Having surpassed the Commodore 64, it now lies only behind the two giants of world computing – the Windows PC and Apple Macintosh.
The Commodore 64, along with the BBC Micro and Sinclair Spectrum, was one of the inspirations behind Raspberry Pi.
These early easily programmable computers sparked an interest in coding that Eben realised was getting gradually eroded in the age of the games console, with applications to computer science degrees at Cambridge dropping by around 10 per cent a year after 2000 at a time when the demand for software engineers was beginning to soar.
Eben once memorably told the Cambridge Independent: “Just before we started, I went to a party in Soham and I met this boy aged about eight who said he really wanted to be a programmer. I said to him, ‘What computer have you got?’ And he said, ‘Nintendo Wii’. That was one of those totemic things where you see this kid who has got this aspiration but the world around him has been set up to thwart him.”
Eben, who said he was “tricked into being a programmer” by his BBC Micro, created a no-frills credit card-sized machine for £25, which didn’t even come in a box, and mortgaged his house to buy the first 10,000 components.
They sold 100,000 units on day one… and haven’t looked back since. By the end of 2017, 17 million Raspberry Pis had been sold.
The organisation’s educational work is carried out through the Raspberry Pi Foundation, a charity dedicated to helping people around the world access the world of computing.
More than 10,000 Code Clubs are helping young people learn coding, while millions have learned with its online projects.
Two magazines join portfolio
Not content with opening its first store, Raspberry Pi has also purchased two magazines.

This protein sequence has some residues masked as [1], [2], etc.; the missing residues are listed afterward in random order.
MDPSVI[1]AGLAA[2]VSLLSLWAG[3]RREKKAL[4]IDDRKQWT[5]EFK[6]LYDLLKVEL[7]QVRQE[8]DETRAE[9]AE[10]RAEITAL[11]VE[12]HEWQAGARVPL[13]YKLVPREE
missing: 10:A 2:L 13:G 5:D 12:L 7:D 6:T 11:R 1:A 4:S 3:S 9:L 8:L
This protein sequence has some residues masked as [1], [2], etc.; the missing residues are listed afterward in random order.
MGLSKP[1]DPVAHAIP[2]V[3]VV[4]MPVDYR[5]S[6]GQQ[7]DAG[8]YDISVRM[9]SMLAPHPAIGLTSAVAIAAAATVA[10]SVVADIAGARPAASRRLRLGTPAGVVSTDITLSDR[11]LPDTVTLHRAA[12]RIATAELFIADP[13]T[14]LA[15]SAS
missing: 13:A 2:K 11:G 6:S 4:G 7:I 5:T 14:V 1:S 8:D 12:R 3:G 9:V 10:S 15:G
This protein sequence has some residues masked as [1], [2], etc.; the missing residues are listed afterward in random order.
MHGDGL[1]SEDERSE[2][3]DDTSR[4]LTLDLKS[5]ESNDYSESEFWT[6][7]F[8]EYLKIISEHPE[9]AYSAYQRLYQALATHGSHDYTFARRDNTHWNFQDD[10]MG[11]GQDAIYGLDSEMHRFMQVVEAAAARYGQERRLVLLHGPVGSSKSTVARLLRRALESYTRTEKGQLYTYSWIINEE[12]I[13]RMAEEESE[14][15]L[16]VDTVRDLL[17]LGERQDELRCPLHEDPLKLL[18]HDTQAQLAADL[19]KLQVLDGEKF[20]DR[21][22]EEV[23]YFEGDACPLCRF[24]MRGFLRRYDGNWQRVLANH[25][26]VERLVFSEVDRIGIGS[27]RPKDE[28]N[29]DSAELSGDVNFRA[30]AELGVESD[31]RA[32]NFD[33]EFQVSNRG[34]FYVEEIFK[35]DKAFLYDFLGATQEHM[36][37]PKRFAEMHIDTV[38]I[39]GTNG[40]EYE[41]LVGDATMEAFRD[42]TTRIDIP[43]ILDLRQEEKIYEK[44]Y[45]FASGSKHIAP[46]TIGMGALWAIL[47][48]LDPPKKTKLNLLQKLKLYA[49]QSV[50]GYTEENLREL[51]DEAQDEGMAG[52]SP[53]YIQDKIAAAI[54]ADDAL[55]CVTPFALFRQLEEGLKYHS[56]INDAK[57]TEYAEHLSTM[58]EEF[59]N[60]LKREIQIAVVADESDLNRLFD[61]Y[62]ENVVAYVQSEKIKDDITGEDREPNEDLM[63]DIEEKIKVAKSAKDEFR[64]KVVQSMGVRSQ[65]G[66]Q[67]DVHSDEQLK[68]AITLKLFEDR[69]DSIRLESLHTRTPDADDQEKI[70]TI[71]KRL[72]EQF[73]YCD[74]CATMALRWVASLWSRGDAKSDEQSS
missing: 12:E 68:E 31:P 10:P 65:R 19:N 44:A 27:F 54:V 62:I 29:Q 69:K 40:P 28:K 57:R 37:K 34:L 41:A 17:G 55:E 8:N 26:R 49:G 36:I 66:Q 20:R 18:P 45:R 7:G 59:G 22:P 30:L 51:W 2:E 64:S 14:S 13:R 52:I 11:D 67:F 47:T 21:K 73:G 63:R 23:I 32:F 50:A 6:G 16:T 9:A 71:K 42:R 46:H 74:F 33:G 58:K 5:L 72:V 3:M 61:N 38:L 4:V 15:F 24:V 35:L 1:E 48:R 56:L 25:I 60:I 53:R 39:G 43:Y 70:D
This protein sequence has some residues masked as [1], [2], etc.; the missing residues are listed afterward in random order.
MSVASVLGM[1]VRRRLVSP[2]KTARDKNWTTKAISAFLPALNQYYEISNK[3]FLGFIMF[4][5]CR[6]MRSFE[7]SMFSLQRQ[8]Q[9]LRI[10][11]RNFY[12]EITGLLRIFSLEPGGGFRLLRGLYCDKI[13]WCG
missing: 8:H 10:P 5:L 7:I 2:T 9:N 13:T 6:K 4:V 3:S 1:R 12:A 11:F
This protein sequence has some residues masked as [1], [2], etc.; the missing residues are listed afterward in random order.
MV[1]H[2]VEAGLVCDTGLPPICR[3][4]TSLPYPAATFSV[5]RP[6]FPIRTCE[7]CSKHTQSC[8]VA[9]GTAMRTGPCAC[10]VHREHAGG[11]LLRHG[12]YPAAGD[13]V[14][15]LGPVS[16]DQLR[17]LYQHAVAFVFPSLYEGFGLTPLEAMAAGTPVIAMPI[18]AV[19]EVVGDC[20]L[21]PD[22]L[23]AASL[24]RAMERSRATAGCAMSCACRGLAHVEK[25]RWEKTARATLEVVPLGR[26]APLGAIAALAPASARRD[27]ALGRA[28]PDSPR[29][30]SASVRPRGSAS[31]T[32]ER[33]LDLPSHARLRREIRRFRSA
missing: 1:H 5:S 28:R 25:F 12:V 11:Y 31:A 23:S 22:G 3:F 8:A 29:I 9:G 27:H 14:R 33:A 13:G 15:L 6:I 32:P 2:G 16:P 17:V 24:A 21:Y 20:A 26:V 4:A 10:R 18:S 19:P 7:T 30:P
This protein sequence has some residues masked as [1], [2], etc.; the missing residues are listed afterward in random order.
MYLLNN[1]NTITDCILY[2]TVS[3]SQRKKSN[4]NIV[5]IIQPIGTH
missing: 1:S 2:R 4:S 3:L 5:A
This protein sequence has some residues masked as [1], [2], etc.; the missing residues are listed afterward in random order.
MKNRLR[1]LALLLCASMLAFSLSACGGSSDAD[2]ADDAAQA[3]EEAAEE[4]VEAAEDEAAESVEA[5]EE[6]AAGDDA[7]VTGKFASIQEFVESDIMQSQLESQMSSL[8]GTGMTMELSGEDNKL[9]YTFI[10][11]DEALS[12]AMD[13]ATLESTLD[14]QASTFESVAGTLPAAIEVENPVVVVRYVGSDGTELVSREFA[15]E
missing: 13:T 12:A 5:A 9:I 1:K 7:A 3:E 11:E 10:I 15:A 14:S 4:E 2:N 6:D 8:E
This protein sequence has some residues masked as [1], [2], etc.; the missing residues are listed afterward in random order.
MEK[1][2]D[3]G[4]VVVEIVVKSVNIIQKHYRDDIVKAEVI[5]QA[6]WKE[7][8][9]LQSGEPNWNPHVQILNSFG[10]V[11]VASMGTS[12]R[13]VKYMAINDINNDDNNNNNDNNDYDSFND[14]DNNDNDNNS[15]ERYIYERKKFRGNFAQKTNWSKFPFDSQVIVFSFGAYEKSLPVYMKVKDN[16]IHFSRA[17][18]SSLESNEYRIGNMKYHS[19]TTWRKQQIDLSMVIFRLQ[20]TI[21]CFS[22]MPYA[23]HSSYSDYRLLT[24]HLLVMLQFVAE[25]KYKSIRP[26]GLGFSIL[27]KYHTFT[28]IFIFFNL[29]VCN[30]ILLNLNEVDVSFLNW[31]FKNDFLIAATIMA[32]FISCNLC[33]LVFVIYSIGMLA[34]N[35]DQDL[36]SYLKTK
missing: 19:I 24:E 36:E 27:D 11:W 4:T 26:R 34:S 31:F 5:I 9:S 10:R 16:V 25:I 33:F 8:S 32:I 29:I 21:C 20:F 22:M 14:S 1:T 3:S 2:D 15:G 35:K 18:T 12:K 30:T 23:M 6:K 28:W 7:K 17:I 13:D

Custom PC and Digital SLR Photography magazines have been purchased by Raspberry Pi Trading from Dennis Publishing.
Eben Upton told the Cambridge Independent: “I’ve been shopping! Ever since I was a kid I’ve liked buying magazines…
“They are brilliant titles and complement the ones we have. We think they should work for us commercially. Our business models plus their circulation figures works as a proposition.
“The first Custom PC under our brand came out last week. One thing we did was improve the paper stock. We are obsessive about paper stock. It’s amazing how much more wonderful it feels.”
The magazines join an existing portfolio that includes The Magpi and Hackspace Magazine. And last October, Raspberry Pi Press – a subsidiary of Raspberry Pi Trading – also launched Wireframe, a gaming magazine.
But if Custom PC seems a natural fit, how does Digital SLR fit in?
“It’s a common focus on creativity,” says Eben. “It was available and we met the team who produce it.
“They are extremely talented and very committed. They are the people who launched it, built it up themselves and sold it to Dennis. It’s a good title.
“Both titles have faded a little bit, so we’re going to find ways to put more resource into them to allow them to be all they can be. The paper stock is a very early example.”
And Eben might need some tips from the Digital SLR team as he admits his photography skills do not match his coding credentials.
“There is a big crossover between hardcore geeks and photographers. But I have a cellphone with a camera. My wife, Liz, will say ‘Did you even frame that?’ I don’t even know what ‘frame’ means. My wife is a micro four-thirds user. There is a setting that she calls ‘stupid husband mode’...”